The Met Store celebrates ‘The Heirloom Project’ with a focus on artisans
MADE WITH ART: To celebrate the 10th anniversary of the Metropolitan Museum of Art’s reimagined Islamic galleries, the Met Store is touting centuries-old craftsmen and craftsmen through “The Heirloom Project.”
After a sample of the collection launched last year, the assortment just released highlights a wider range of models from more diverse manufacturers. The development of the program was launched in the spring of 2021 and table linen from AlNour was initially offered. Madeline Weinrib serves as creative director for the project.
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A number of companies and artisans offer products such as Turquoise Mountain, Zarif Design, Silvia Furmanovich, Hanut Singh, Kashmir Loom, Munnu The Gem Palace, Mehry Mu and more. The assortment includes hammered brass necklaces, silk twill kaftans, Kashmiri-style scarves, emerald carved earrings, hand-blocked Indian print doilies and hand-painted porcelain, among Other reasons.
Their drawings and other creations will be sold and will evolve throughout this year. The creators’ personal stories will also be told in the coming months, according to Morgan Pearce, the Met’s managing director of marketing, licensing and partnerships.
Some of the makers – Indian jeweler Singh, handbag designer Mu (who has collaborated on bags with Turquoise Mountain handcrafted by Syrian refugees) and Furmanovich among them – will be on display at a chest exhibit from four days on the mezzanine of the museum on Fifth Avenue. level store that extends until Monday. The majority of The Heirloom Project partners come from the Islamic world. There are representatives from Afghanistan, Egypt, India, Lebanon, Morocco and Turkey, as well as brands from other parts of the world who offered different points of view that The Met Store wanted to express, Pearce said. An example would be the “magnificent work of wood marquetry by Furmanovich, which is such a well-known and beloved Islamic technique. But she has her own take on it,” she said. Each of the designers will also bring pieces from their own collection. “It’s going to be a really special, once-in-a-lifetime opportunity to shop these brands that aren’t always available in New York City,” Pearce said.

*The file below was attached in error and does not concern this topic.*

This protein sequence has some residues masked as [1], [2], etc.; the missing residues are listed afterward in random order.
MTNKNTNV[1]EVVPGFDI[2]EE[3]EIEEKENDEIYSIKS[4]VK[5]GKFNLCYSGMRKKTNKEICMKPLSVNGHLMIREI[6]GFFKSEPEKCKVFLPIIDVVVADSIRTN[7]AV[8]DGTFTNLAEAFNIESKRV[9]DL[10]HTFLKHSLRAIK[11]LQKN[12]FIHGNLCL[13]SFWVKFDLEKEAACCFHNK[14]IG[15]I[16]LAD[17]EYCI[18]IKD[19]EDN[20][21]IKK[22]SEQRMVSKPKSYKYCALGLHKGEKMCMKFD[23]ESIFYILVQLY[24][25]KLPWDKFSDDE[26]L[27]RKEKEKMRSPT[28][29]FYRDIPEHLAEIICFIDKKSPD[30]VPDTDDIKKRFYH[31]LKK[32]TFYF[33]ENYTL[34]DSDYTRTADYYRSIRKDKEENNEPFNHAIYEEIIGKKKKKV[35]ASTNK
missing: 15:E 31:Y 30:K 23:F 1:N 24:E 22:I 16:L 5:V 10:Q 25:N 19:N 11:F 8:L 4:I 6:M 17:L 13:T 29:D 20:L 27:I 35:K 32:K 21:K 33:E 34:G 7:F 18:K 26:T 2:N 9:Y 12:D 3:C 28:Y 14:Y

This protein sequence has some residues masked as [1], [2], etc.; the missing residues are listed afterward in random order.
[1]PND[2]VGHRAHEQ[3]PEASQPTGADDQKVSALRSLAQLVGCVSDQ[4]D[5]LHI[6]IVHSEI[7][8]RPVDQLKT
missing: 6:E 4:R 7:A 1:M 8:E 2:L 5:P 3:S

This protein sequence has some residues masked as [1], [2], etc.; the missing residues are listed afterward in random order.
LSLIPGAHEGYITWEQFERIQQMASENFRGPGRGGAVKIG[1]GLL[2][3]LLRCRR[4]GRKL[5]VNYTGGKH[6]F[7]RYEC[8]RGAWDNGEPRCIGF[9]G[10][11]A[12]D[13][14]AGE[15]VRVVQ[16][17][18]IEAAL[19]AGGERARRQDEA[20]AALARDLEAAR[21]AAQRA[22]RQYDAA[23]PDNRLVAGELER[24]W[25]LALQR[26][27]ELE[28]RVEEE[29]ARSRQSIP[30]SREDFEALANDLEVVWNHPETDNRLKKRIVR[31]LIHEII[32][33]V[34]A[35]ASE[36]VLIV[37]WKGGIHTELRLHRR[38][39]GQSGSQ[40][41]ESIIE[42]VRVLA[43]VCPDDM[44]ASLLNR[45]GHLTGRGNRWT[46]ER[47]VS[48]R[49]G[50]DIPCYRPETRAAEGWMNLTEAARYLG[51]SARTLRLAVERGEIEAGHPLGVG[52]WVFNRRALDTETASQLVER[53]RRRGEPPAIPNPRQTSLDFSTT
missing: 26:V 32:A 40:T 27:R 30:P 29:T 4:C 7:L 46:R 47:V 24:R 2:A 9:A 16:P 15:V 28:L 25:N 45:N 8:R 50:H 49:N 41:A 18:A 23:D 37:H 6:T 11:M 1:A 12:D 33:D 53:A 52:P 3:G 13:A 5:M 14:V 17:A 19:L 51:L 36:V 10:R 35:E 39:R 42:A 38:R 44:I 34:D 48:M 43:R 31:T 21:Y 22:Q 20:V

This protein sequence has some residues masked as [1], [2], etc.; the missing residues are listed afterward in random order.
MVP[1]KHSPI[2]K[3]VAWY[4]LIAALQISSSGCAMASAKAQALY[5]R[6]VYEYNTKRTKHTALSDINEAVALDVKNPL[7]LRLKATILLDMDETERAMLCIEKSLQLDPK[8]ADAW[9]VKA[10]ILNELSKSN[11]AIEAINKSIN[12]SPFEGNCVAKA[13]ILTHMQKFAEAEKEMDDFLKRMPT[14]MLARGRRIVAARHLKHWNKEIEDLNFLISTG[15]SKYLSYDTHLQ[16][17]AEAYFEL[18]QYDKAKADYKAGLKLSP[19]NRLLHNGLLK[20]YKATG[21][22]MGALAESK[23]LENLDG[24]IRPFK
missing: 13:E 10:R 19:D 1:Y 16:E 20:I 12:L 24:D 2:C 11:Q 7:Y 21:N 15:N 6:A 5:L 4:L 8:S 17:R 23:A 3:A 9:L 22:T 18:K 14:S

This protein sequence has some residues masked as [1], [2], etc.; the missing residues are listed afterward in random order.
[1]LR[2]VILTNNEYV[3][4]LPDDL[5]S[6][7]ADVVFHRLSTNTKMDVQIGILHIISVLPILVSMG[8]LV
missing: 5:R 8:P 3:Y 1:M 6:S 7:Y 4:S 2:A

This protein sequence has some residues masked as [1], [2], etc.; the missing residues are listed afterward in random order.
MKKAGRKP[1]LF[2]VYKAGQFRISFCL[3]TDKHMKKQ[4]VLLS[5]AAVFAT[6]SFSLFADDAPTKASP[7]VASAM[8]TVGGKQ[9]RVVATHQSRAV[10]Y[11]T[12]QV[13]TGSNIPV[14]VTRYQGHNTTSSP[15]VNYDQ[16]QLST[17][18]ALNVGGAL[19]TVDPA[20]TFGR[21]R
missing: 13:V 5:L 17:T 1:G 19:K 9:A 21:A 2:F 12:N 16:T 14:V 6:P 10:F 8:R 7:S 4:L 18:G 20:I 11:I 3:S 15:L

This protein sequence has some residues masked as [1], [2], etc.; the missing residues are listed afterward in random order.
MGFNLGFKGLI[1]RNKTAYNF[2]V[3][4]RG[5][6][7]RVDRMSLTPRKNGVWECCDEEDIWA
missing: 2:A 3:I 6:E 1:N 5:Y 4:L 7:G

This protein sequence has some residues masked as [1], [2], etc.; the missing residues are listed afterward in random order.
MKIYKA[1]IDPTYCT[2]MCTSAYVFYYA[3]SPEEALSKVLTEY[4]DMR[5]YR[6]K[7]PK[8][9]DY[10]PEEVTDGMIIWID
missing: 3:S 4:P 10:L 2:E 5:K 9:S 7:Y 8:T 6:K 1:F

Shoppers will find some of the Met Store artisans between 1-8 p.m. Friday and Saturday, and 11 a.m.-4 p.m. Sunday and Monday. Acknowledging some of the hiccups caused by the pandemic, Pearce said the event should be a good time now that everyone has “come through and been successful as a collective.”
The Islamic wing is an area The Met Store hasn’t explored in depth, and rather than trying to replicate things, Pearce said: “We really thought it was important to dive into the realm of craftsmanship, which is so integral to the galleries. ”
The idea of doing something “more authentic and personal” was the idea that Weinrib presented with an emphasis on craftsmanship, handmade products and their beautiful qualities that cannot be reproduced at large scale, she said. “We are so proud to work with such a wonderful group of artisans who have so thoughtfully engaged with The Met and put so much effort and care into creating pieces despite all the challenges of COVID.[-19]. We hope that in the same way, they will be proud to work with The Met and we can spread awareness of their wonderful brands and the work they do that may be less familiar to New York audiences.
Select items from “The Heirloom Project” are available online, but fine jewelry and limited-edition pieces will only be available in-store.
The Met Store has also teamed up with Ladurée to create a limited edition macaroon box. Designed with a floral Iznik pattern inspired by a pair of 17th century Turkish tile spandrels displayed in Islamic galleries, the gift set contains six macarons and is a nod to the 10th anniversary of reinvented Islamic galleries. The pastel-colored confections are offered in ispahan – a combination of rose, raspberry and lychee – with flavors of orange blossom and pistachio.
Looking ahead, there are currently no plans to open more standalone Met stores. However, the museum is considering bringing back some of the outposts it had before in different areas like the Islamic wing and in the modern and contemporary, but not immediately. Overall, the plan “just continues to find ways to make that connection between what’s happening in galleries and the works that are celebrated through product,” Pearce said.
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